Honouring the National Day for Truth and Reconciliation

September 30, 2021
In formal recognition of the National Day for Truth and Reconciliation, the NRHN will be closed on September 30 to allow staff to reflect on the historical and ongoing impacts of settler-colonialism and explore opportunities to support Indigenous decolonization and human rights. Below are resources to support your own participation in Truth and Reconciliation.

Today—September 30—is Orange Shirt Day and the first ever National Day for Truth and Reconciliation.

While reconciliation requires an ongoing commitment to the Truth and Reconciliation Commission’s 94 Calls to Action— a commitment that extends far beyond this one day—we at the National Right to Housing Network honour this holiday in order to take time to reflect on the historical and ongoing impacts of settler-colonialism and residential schools. Following the guidance of our Indigenous partners, we continue to work towards a decolonized housing sector in which Indigenous children, families, and peoples—who disproportionately face homelessness and inadequate housing—can thrive.

We encourage our members and supporters to join us in taking time to not only listen, learn, and reflect, but also explore opportunities to meaningfully support Indigenous decolonization and do the work to dismantle systemic barriers to Indigenous sovereignty, self-determination, and basic human rights like the right to housing. We also call on all levels of governments to honour their obligations to uphold Indigenous human rights and self-determination, as outlined in the United Nations Declaration on the Rights of Indigenous Peoples and elaborated upon in the Truth and Reconciliation Commission’s Calls to Action and the National Inquiry into Missing and Murdered Indigenous Women and Girls’ Calls to Justice.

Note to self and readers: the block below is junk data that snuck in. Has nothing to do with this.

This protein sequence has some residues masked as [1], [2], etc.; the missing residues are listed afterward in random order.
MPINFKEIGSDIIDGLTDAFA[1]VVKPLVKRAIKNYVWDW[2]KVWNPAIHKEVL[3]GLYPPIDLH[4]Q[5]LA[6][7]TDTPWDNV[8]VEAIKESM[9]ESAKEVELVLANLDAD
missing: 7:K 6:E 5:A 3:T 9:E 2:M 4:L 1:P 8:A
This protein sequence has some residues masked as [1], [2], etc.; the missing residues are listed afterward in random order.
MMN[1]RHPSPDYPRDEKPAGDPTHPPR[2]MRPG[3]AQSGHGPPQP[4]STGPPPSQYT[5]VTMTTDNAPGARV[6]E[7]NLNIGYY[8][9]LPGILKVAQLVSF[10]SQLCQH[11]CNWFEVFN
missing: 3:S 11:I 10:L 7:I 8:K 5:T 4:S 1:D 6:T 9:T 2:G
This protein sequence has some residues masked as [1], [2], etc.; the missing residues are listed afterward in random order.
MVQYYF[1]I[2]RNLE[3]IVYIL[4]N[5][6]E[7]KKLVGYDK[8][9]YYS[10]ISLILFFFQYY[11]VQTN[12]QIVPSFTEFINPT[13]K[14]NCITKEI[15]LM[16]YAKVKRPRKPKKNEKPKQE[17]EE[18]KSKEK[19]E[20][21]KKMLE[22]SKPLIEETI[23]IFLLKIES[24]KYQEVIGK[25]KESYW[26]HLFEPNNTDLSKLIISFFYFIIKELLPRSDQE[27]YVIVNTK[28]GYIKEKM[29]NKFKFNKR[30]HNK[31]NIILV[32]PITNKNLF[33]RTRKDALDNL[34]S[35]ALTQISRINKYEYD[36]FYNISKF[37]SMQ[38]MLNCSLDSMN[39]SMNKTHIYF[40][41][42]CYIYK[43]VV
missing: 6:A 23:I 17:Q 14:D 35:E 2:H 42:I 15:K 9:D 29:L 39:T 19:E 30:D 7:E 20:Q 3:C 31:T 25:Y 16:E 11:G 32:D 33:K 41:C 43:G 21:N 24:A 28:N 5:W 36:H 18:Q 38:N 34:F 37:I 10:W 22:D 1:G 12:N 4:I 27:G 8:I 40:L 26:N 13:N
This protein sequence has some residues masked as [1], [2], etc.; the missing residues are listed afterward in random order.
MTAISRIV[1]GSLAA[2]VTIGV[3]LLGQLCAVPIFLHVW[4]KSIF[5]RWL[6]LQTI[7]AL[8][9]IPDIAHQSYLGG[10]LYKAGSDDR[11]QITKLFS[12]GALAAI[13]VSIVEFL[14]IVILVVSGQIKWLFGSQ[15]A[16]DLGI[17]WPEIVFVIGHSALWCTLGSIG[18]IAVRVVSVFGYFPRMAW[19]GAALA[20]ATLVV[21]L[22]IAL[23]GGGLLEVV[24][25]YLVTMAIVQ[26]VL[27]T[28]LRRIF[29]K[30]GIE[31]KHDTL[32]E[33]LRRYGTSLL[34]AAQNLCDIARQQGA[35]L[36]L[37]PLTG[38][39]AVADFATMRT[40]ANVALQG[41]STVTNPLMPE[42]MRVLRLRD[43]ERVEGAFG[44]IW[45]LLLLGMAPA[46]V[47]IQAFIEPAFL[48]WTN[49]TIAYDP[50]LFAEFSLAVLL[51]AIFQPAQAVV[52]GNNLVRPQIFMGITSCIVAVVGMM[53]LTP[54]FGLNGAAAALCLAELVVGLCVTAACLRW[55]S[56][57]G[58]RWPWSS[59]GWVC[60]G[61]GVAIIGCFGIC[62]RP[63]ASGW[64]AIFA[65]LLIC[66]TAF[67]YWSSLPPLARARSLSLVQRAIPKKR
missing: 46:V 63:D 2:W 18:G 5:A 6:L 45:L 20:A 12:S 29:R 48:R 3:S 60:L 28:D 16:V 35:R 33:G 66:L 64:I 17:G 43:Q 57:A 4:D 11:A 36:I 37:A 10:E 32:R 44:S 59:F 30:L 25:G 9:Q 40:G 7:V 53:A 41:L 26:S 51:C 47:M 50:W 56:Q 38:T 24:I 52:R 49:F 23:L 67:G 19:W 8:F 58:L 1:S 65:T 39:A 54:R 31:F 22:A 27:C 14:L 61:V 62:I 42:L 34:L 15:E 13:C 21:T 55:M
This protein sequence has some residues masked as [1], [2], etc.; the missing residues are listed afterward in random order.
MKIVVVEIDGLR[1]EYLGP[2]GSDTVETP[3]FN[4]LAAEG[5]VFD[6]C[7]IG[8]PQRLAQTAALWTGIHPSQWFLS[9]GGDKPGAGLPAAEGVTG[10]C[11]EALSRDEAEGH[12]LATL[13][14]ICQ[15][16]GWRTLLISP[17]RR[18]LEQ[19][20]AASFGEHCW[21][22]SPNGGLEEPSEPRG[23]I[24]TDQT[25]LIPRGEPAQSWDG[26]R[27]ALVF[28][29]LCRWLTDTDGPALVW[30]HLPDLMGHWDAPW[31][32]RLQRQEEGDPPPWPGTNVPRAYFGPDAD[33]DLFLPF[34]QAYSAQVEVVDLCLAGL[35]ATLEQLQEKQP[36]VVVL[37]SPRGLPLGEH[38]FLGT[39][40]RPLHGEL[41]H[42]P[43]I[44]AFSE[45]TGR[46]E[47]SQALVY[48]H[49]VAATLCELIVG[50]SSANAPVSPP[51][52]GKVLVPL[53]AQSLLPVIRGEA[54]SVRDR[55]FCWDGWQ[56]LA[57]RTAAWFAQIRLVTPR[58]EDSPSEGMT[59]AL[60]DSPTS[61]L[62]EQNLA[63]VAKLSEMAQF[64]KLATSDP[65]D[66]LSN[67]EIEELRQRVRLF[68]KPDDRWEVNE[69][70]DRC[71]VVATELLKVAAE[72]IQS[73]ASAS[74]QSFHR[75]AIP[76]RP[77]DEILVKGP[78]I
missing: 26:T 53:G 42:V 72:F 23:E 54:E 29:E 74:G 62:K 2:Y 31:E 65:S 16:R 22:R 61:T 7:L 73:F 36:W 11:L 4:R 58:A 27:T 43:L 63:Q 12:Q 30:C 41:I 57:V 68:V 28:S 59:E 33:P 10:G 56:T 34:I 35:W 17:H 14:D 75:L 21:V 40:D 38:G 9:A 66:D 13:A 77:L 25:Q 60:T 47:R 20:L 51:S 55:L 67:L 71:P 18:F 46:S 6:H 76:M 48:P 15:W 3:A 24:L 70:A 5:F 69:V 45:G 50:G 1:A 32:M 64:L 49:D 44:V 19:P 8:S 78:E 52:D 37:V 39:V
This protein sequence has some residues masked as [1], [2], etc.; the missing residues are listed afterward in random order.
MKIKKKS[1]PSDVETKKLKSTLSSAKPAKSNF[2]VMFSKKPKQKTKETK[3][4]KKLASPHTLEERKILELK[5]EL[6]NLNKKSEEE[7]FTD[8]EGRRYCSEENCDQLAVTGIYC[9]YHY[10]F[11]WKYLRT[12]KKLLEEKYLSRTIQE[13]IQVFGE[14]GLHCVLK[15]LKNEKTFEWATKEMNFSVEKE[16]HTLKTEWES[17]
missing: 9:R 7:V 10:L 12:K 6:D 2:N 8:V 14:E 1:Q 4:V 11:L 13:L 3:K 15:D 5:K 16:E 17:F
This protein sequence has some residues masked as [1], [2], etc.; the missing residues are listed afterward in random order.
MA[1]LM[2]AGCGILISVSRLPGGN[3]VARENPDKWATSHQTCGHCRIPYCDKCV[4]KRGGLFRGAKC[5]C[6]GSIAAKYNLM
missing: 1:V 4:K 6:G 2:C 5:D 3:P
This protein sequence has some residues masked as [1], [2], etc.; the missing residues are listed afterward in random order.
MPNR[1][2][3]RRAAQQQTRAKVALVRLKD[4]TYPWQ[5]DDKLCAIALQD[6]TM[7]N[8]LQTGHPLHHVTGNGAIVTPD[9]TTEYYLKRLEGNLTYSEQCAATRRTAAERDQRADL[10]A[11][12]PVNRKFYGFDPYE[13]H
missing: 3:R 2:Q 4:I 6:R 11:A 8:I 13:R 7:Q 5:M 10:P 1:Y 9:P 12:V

To help both Indigenous peoples and non-Indigenous peoples (i.e. settlers) participate in the National Day for Truth and Reconciliation, we have put together a list of Indigenous-led resources to explore:

  • The latest episode of Telling our Twisted Histories, on decolonizing the word “reconciliation”
  • CBC’s Reclaimed Playlist, featuring a collection of Indigenous music of various genres
  • Mi’kmaq lawyer Dr. Pam Palmater’s Warrior Life podcast, focused on 1) asserting, living, and defending sovereignty, 2) decolonizing the mind, body, and spirit, and 3) revitalizing Indigenous cultures, nations, laws, and governing practices
  • A three-part Residential Schools podcast series hosted by Shaneen Robinson-Desjarlais and Historica Canada, which explores the history and legacy of residential schools and honours the stories of First Nations, Metis and Inuit Survivors, their families, and communities
  • The Missing & Murdered: Finding Cleo podcast, which helps unravel what happened to Cleo Nicotine Semaganis, a young Cree girl who was taken from her family by child welfare workers in the Sixties Scoop
  • Mumilaaq Qaqqaq’s powerful On The Way Home podcast episode on Nunavut’s housing crisis and the subjugation of Indigenous peoples in Northern Canada
  • The Inuit Circumpolar Council’s unikkaat / unipkaat ungipaghat / nallunairutet Circumpolar Waves podcast, sharing Inuit voices, stories, and experiences
NOTE: If you or someone you know needs support, please call 1-866-925-4419 to reach the 24-hour National Residential School Crisis Line, dedicated to Survivors and those affected.


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